The Maginot Line was criticised for not continuing all the way to the Channel coast, but that's a harsh judgement.
Military thinking at the time was "if the Germans try to outflank the Line by going through Holland and Belgium, they'll never do it because most of the French Army (millions of men) will be densely concentrated along the short length of frontage between the Line and the coast, and the Germans will never get through".
That would have been true except for one thing- the new Blitzkrieg concept whereby the main spearhead was directed at a very narrow sector in overwhelming strength, guaranteed to pierce any 1940 defence.
Later of course, the Russians showed how to stop the Blitzkrieg by placing masses of tanks and AT-guns in the path of the spearpoint.
While German forces were concentrated on Poland, anxiety was rising on the Western Front, with French troops welcoming British soldiers as they deployed along the border with Germany. Here, French troops pose in a cantonment in France on December 18, 1939.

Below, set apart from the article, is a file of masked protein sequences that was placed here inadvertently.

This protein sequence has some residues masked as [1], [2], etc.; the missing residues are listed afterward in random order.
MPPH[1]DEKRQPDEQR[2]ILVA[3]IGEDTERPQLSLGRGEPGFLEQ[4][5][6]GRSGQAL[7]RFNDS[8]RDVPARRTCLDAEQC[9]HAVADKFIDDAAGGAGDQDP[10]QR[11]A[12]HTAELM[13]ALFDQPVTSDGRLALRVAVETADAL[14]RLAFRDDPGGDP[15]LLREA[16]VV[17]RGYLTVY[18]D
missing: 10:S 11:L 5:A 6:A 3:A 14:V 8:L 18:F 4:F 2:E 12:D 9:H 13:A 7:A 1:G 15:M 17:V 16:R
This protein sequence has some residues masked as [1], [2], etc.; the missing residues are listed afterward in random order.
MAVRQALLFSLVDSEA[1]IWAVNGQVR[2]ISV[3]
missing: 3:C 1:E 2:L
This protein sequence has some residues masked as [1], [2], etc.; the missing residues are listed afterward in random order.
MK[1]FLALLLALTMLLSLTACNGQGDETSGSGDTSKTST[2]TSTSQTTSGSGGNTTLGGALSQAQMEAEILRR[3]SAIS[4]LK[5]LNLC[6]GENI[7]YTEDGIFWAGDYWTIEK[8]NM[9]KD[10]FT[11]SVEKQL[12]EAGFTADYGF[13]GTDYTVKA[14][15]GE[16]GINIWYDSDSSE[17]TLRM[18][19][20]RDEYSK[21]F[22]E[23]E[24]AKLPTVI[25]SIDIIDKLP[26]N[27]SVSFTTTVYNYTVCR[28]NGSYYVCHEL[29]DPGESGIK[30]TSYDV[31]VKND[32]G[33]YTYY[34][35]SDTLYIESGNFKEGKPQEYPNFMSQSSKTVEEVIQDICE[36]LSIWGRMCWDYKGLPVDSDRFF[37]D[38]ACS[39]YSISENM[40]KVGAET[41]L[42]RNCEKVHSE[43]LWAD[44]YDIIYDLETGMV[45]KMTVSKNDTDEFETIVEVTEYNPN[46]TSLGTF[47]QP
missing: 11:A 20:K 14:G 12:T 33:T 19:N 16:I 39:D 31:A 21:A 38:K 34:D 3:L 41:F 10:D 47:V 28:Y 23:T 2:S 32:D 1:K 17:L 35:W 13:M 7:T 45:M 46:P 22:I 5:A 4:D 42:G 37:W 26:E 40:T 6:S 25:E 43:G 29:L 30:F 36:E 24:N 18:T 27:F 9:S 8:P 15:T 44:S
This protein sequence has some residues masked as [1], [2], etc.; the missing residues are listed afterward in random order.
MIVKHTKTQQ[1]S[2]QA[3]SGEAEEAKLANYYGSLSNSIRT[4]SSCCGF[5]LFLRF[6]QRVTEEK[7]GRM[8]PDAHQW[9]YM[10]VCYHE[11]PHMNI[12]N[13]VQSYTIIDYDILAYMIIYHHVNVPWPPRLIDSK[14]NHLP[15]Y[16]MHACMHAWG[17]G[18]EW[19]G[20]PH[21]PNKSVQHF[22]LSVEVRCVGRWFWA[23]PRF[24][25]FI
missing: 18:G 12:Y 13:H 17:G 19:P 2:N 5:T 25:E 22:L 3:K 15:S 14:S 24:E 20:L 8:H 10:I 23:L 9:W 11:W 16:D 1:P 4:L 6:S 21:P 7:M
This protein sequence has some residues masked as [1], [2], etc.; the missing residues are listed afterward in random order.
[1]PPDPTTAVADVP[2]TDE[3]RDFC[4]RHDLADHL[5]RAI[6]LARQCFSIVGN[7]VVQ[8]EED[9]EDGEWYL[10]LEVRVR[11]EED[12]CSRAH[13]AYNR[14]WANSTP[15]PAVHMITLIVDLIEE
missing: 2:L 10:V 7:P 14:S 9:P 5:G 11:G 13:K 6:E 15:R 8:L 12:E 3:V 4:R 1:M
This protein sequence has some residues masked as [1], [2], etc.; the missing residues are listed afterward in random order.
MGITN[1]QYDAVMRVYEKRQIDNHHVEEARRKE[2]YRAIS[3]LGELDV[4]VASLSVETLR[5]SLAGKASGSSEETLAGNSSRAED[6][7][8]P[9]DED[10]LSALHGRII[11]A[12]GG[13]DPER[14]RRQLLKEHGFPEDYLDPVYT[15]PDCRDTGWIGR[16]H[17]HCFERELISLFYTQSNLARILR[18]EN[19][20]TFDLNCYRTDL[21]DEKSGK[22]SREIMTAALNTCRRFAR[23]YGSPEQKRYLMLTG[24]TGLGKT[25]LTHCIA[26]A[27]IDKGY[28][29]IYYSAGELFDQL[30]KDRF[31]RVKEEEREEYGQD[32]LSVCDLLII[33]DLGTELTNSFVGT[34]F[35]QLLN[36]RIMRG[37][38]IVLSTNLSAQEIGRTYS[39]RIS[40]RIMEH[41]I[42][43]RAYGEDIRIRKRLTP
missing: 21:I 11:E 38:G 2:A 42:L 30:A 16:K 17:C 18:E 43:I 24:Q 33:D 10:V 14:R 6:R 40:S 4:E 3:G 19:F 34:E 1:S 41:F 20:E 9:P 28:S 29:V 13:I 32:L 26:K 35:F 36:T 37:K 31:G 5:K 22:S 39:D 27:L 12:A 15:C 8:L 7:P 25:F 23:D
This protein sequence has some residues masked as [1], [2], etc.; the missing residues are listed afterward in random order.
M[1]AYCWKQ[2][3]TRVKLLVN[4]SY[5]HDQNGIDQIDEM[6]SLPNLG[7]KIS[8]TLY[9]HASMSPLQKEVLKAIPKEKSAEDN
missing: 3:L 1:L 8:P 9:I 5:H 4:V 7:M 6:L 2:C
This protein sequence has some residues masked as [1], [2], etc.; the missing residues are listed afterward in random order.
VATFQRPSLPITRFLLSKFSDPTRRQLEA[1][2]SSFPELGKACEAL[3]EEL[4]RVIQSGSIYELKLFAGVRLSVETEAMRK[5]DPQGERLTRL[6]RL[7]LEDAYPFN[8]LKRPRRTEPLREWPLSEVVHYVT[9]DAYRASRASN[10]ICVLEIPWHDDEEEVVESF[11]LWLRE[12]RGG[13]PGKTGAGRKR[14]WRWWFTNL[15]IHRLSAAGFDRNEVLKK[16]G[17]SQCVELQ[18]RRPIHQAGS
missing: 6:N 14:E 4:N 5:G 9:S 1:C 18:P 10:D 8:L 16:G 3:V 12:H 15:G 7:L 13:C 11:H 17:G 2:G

Members of the French Army man an acoustic locator device on January 4, 1940. The device was one of many experimental designs, built to pick up the sound of distant aircraft engines and give their distance and location. The introduction and adoption of radar technology rendered these devices obsolete very quickly.
A party of newspaper men on the Western Front are shown atop one of the big forts somewhere in the Maginot Line, France, on October 19, 1939, with a French army guide pointing out to them the "no man's land" that separates the French and German troops.